These are not her first elections – in the early 1990s, Revenioti was on the ballot of Greece’s Alternative Green party. Years later she considered running again, but ultimately did not. Until the call from MERA25 came, she says she had no plans to get into mainstream politics. But she was impressed by the freedom this new party has given her to express her views.
While she lacks a traditional MPs CV, she stresses: “There are things I do know. I know what it is like to be poor. I know what it is like to be uninsured. I know what it is like to have the state against you. To be treated like you don’t matter by those who have power”.
When we met, Revenioti also described a recent, unpleasant experience travelling as a trans woman with a passport that lists a male name. Why hadn’t she taken advantage of the recent law, which allows trans people to change these details on documents? She reminds us that you must go to court for this. “I need to pay a lawyer, and I just can’t afford it”.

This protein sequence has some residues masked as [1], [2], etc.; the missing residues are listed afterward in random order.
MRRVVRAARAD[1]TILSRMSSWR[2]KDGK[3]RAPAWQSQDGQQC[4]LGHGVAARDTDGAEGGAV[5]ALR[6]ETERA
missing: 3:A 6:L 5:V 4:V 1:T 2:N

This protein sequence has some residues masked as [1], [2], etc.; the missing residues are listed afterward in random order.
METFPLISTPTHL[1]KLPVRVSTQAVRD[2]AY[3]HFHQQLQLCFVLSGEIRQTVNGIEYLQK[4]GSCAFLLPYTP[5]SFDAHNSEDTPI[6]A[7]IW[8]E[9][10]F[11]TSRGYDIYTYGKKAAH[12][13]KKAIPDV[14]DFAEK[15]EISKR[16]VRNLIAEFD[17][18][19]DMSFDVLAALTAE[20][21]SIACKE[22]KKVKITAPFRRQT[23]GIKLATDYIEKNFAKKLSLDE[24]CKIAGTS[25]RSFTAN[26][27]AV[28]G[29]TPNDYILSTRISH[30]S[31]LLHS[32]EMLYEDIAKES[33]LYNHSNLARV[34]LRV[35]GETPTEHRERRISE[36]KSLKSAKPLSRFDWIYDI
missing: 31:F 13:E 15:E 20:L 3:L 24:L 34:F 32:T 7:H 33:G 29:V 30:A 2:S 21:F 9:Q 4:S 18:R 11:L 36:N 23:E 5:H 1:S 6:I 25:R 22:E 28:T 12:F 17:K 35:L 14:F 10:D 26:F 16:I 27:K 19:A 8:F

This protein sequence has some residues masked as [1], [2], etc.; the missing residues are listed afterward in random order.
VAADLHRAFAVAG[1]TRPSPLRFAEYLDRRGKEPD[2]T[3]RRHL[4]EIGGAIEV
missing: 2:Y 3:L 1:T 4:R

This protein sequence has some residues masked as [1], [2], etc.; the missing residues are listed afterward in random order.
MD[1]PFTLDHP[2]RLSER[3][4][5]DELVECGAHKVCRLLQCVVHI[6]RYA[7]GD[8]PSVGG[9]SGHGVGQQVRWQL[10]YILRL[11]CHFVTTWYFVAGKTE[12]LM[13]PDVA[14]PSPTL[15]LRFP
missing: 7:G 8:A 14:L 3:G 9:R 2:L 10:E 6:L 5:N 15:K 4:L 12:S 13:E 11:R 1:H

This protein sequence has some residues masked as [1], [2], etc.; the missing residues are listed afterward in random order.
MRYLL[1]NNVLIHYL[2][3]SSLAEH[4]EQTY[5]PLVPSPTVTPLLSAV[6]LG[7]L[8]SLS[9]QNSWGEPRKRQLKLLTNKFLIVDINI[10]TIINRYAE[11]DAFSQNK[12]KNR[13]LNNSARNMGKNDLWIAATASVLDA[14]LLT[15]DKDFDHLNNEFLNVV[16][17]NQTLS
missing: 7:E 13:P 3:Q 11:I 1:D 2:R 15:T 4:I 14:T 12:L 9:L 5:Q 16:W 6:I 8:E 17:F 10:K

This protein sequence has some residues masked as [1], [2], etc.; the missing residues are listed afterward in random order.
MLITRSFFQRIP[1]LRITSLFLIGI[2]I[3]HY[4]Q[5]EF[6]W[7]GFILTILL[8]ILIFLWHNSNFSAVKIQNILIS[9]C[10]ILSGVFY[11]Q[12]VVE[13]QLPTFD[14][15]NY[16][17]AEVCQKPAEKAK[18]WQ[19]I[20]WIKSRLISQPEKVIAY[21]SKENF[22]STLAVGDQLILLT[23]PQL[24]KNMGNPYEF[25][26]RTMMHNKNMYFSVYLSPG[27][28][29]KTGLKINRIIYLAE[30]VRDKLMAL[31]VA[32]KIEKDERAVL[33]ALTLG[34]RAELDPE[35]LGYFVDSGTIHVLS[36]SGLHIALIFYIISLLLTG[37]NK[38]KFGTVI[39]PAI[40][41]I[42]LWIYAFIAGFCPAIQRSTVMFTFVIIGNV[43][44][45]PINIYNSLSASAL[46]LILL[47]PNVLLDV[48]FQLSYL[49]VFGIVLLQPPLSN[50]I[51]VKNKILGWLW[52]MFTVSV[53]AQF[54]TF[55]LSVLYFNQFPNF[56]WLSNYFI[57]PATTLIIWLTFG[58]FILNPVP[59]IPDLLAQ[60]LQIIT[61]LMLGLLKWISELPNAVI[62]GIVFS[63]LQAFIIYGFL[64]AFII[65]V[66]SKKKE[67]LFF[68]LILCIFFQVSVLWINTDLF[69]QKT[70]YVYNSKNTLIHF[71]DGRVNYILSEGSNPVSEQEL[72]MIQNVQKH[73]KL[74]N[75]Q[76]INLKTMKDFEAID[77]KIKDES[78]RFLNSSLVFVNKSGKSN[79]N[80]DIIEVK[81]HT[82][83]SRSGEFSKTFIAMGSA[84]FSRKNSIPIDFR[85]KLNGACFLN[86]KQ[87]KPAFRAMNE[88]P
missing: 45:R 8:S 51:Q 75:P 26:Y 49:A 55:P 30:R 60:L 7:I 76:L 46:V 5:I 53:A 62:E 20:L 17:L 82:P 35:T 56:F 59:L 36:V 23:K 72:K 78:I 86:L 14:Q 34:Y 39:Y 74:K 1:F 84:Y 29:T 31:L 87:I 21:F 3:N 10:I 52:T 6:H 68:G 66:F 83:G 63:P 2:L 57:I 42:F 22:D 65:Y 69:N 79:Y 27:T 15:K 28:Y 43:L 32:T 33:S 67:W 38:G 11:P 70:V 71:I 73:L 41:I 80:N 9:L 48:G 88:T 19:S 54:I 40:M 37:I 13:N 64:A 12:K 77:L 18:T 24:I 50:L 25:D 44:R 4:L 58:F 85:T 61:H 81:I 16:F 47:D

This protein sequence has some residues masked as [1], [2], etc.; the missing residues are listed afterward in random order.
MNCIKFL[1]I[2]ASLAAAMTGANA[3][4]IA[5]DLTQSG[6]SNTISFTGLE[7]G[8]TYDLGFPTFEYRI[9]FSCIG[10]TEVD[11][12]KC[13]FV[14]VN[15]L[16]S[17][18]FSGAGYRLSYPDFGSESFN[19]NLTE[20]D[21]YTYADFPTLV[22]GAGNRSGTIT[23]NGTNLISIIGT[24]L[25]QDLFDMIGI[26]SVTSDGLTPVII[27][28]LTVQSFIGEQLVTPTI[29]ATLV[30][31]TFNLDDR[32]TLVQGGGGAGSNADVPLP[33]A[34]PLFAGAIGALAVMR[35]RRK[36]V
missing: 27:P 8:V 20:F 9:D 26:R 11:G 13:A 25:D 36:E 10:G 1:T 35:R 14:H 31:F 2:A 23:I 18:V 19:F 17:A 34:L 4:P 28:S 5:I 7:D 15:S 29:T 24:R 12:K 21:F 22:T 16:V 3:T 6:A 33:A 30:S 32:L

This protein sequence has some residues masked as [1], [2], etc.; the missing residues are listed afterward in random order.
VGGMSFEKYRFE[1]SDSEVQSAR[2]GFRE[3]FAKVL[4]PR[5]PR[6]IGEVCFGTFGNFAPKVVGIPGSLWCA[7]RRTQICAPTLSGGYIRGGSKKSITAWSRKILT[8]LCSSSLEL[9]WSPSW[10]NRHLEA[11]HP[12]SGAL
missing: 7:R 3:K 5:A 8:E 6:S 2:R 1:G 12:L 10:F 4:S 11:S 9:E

Regardless of whether she is elected this weekend, Revenioti’s candidacy is unprecedented. We asked Varoufakis for his comment. He told us: “Paola symbolises the resistance of a few people who, without any support, are subjected to violence and abuse, under the gaze of a hypocritical society that mocks the victims and embraces the perpetrators”.
Revenioti reflects on the significance of her candidacy in a more understated tone: “Someone like me in Parliament… that would be something”.